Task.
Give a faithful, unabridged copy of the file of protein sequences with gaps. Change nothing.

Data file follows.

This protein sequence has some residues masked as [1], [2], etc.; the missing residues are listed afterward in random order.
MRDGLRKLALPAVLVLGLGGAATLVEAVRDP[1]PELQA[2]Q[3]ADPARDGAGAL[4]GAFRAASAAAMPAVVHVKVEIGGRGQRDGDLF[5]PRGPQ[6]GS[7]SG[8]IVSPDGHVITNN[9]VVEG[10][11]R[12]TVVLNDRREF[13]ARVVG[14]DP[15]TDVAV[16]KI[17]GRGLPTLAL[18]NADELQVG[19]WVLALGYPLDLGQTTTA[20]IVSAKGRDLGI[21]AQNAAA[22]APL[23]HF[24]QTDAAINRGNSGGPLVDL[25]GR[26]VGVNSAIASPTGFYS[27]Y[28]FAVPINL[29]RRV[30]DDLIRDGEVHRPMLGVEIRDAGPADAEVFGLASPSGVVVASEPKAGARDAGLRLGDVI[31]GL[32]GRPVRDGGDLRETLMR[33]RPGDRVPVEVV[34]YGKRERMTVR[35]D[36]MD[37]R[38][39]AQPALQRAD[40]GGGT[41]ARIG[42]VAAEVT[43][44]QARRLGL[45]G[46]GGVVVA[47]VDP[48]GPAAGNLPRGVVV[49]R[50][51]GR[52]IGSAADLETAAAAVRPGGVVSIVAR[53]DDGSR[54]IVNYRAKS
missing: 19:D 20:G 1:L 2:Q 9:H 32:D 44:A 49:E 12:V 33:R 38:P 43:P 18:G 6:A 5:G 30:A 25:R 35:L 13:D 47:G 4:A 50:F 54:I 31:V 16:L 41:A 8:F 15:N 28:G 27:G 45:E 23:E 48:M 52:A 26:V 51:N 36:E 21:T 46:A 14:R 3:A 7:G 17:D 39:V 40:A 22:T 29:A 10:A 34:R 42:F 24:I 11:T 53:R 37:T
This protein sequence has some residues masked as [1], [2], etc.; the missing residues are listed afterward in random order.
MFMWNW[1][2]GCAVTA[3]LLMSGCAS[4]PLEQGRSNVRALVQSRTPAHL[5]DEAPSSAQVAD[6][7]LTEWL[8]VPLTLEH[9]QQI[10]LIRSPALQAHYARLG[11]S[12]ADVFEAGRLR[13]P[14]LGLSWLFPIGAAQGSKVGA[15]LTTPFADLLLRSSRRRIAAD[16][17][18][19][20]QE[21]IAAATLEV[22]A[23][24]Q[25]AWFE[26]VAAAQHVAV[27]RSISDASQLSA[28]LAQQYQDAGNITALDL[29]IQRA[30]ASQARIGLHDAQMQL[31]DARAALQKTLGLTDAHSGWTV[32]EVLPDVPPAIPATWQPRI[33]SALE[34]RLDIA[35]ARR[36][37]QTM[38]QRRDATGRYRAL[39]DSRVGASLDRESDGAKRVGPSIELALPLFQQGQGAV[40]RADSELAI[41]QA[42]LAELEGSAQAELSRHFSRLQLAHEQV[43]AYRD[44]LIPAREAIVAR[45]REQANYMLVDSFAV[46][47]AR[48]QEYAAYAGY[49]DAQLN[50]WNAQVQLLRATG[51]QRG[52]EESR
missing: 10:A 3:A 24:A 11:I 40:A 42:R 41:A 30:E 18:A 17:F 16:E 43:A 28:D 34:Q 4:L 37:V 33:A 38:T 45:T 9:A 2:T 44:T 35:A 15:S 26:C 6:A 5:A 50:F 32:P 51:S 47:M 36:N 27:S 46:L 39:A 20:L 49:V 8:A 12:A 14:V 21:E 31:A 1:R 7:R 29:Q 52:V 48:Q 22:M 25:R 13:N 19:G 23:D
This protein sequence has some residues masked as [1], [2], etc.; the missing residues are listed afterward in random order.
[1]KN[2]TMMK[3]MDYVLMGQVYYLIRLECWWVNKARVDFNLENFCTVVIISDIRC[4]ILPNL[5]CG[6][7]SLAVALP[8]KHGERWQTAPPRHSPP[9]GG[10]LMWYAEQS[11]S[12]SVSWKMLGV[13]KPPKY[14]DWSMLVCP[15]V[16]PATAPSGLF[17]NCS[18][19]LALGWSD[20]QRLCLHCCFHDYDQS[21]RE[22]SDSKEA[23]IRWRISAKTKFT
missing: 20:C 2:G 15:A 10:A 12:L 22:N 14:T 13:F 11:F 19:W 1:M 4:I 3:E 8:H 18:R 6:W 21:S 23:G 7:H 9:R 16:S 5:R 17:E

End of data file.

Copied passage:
This protein sequence has some residues masked as [1], [2], etc.; the missing residues are listed afterward in random order.
MRDGLRKLALPAVLVLGLGGAATLVEAVRDP[1]PELQA[2]Q[3]ADPARDGAGAL[4]GAFRAASAAAMPAVVHVKVEIGGRGQRDGDLF[5]PRGPQ[6]GS[7]SG[8]IVSPDGHVITNN[9]VVEG[10][11]R[12]TVVLNDRREF[13]ARVVG[14]DP[15]TDVAV[16]KI[17]GRGLPTLAL[18]NADELQVG[19]WVLALGYPLDLGQTTTA[20]IVSAKGRDLGI[21]AQNAAA[22]APL[23]HF[24]QTDAAINRGNSGGPLVDL[25]GR[26]VGVNSAIASPTGFYS[27]Y[28]FAVPINL[29]RRV[30]DDLIRDGEVHRPMLGVEIRDAGPADAEVFGLASPSGVVVASEPKAGARDAGLRLGDVI[31]GL[32]GRPVRDGGDLRETLMR[33]RPGDRVPVEVV[34]YGKRERMTVR[35]D[36]MD[37]R[38][39]AQPALQRAD[40]GGGT[41]ARIG[42]VAAEVT[43][44]QARRLGL[45]G[46]GGVVVA[47]VDP[48]GPAAGNLPRGVVV[49]R[50][51]GR[52]IGSAADLETAAAAVRPGGVVSIVAR[53]DDGSR[54]IVNYRAKS
missing: 19:D 20:G 1:L 2:Q 9:H 32:D 44:A 49:E 12:V 33:R 38:P 43:P 18:G 6:A 5:G 30:A 25:R 35:L 13:D 47:G 4:A 50:F 54:I 31:V 16:L 41:A 8:F 15:N 28:G 27:G 45:E 23:E 48:M 52:A 26:V 51:N 36:E 21:T 46:A 14:R 3:A 7:G 17:D 39:V 40:A 22:T 29:A 10:A 34:R 42:F 24:I 11:T 53:R 37:T
This protein sequence has some residues masked as [1], [2], etc.; the missing residues are listed afterward in random order.
MFMWNW[1][2]GCAVTA[3]LLMSGCAS[4]PLEQGRSNVRALVQSRTPAHL[5]DEAPSSAQVAD[6][7]LTEWL[8]VPLTLEH[9]QQI[10]LIRSPALQAHYARLG[11]S[12]ADVFEAGRLR[13]P[14]LGLSWLFPIGAAQGSKVGA[15]LTTPFADLLLRSSRRRIAAD[16][17][18][19][20]QE[21]IAAATLEV[22]A[23][24]Q[25]AWFE[26]VAAAQHVAV[27]RSISDASQLSA[28]LAQQYQDAGNITALDL[29]IQRA[30]ASQARIGLHDAQMQL[31]DARAALQKTLGLTDAHSGWTV[32]EVLPDVPPAIPATWQPRI[33]SALE[34]RLDIA[35]ARR[36][37]QTM[38]QRRDATGRYRAL[39]DSRVGASLDRESDGAKRVGPSIELALPLFQQGQGAV[40]RADSELAI[41]QA[42]LAELEGSAQAELSRHFSRLQLAHEQV[43]AYRD[44]LIPAREAIVAR[45]REQANYMLVDSFAV[46][47]AR[48]QEYAAYAGY[49]DAQLN[50]WNAQVQLLRATG[51]QRG[52]EESR
missing: 10:A 3:A 24:A 11:I 40:A 42:R 41:A 30:E 18:A 17:F 16:E 43:A 28:D 34:Q 4:L 37:V 33:A 38:T 45:T 9:A 2:T 44:T 35:A 15:S 26:C 6:A 5:A 50:F 32:P 51:S 47:M 36:N 27:S 46:L 39:A 20:L 49:V 8:A 12:A 14:V 21:E 31:A 1:R 7:R 29:Q 52:V 48:Q 22:M 25:R 13:N 19:G 23:D
This protein sequence has some residues masked as [1], [2], etc.; the missing residues are listed afterward in random order.
[1]KN[2]TMMK[3]MDYVLMGQVYYLIRLECWWVNKARVDFNLENFCTVVIISDIRC[4]ILPNL[5]CG[6][7]SLAVALP[8]KHGERWQTAPPRHSPP[9]GG[10]LMWYAEQS[11]S[12]SVSWKMLGV[13]KPPKY[14]DWSMLVCP[15]V[16]PATAPSGLF[17]NCS[18][19]LALGWSD[20]QRLCLHCCFHDYDQS[21]RE[22]SDSKEA[23]IRWRISAKTKFT
missing: 20:C 2:G 15:A 10:A 12:L 22:N 14:T 13:F 11:F 19:W 1:M 4:I 3:E 8:H 18:R 6:W 21:S 23:G 7:H 9:R 16:S 5:R 17:E